This paper will focus on Kool’s encounters with scholars in Florence and Rome. To mask his identity as a protestant from the Low Countries, Kool presents himself as a member of the learned community in the Dutch Republic. This scholarly identity allows Kool to circumvent problems such as getting access to libraries and learned men. Throughout the journal, one can observe a process of “othering”, where the scholar or studious type is contrasted with less morally-inclined men, especially monks, clergymen and other traveling “young folk” who “visit whores” and “engage in debauchery”. Kool thus consciously tries to remove associations with “normal” travelers and protestants and present himself as a morally superior scholar. As such, Kool’s case highlights the presence of contemporary stereotyping between the confessional divide and the function of a scholarly identity to overcome these stereotypes.
Koen Scholten is a PhD candidate at Utrecht University and part of the SKILLNET project. Koen’s doctoral research focuses on the formation of the early modern learned community – the so-called Republic of Letters – by looking at scholarly identity and memory.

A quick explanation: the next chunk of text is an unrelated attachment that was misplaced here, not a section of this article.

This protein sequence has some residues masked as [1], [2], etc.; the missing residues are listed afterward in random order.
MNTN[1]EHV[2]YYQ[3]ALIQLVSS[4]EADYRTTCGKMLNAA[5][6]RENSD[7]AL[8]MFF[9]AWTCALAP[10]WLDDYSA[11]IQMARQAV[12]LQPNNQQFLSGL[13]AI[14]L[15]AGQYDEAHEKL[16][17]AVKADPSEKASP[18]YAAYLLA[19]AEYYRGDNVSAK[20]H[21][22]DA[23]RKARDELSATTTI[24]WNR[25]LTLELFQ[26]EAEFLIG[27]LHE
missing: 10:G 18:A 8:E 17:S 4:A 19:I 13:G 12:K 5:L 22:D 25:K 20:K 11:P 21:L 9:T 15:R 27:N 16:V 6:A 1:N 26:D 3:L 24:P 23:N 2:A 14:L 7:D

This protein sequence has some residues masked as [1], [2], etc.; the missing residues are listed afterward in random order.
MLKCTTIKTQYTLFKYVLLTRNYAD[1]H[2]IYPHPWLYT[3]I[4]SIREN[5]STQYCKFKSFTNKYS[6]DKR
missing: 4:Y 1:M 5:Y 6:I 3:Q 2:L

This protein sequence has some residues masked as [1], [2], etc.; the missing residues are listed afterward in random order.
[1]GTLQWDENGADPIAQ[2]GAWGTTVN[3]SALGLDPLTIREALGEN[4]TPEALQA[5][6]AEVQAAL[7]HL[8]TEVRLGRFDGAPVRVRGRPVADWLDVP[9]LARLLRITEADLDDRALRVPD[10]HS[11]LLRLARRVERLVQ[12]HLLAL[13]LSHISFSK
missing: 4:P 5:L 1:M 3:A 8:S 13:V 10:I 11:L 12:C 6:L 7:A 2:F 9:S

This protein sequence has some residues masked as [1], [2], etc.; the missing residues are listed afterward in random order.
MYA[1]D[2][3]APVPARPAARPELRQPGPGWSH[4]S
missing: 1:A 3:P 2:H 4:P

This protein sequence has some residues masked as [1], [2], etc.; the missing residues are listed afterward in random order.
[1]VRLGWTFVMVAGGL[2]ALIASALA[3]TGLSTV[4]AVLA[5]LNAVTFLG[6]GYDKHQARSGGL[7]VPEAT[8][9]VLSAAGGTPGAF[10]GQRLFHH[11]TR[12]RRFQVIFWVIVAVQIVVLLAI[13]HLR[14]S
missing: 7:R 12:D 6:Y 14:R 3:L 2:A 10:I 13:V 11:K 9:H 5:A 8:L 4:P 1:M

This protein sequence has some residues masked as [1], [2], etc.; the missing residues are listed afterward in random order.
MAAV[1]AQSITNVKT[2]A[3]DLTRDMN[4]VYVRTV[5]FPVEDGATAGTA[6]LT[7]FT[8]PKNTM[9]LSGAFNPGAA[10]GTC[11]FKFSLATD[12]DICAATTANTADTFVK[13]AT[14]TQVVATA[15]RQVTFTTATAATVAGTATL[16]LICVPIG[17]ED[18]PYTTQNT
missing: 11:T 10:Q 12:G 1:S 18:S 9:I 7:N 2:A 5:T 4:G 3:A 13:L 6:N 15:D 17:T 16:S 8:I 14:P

Thomas von der Dunk, Foreign Eyes on the Republic: Those of Emperor Joseph II. Independent scholar.
In 1781, the Holy Roman Emperor Joseph II paid a short visit to the Dutch Republic. Following his inspection tour through the Austrian Netherlands, during a week he played the tourist, travelling incognito through the province of Holland — the towns of Rotterdam, Delft, The Hague, Leiden, Haarlem, Den Helder, Zaandam and Amsterdam being his main stops. Although he combined his journey with some political contacts with the Dutch authorities and presumably also with arranging his financial interests with his Rotterdam banker, it was mainly for private sightseeing that the emperor came along. Polders, scientific collections, orphanages, naval harbours, the beach of the Northsea, the mausoleum of William of Orange in Delft, the organ in the Bavochurch of Haarlem, the super-clean village of Broek in Waterland and the famous tiny Czar Peter-House were, among others, on his wish-list. The travel-story of his tour was published a few years later in Dutch and in French. Although not written by the emperor himself, the booklet offers a deeper understanding of what in the Dutch Republic may be regarded by other governments as interesting and modern, as Joseph II, a child of the Enlightenment, was always eager to learn.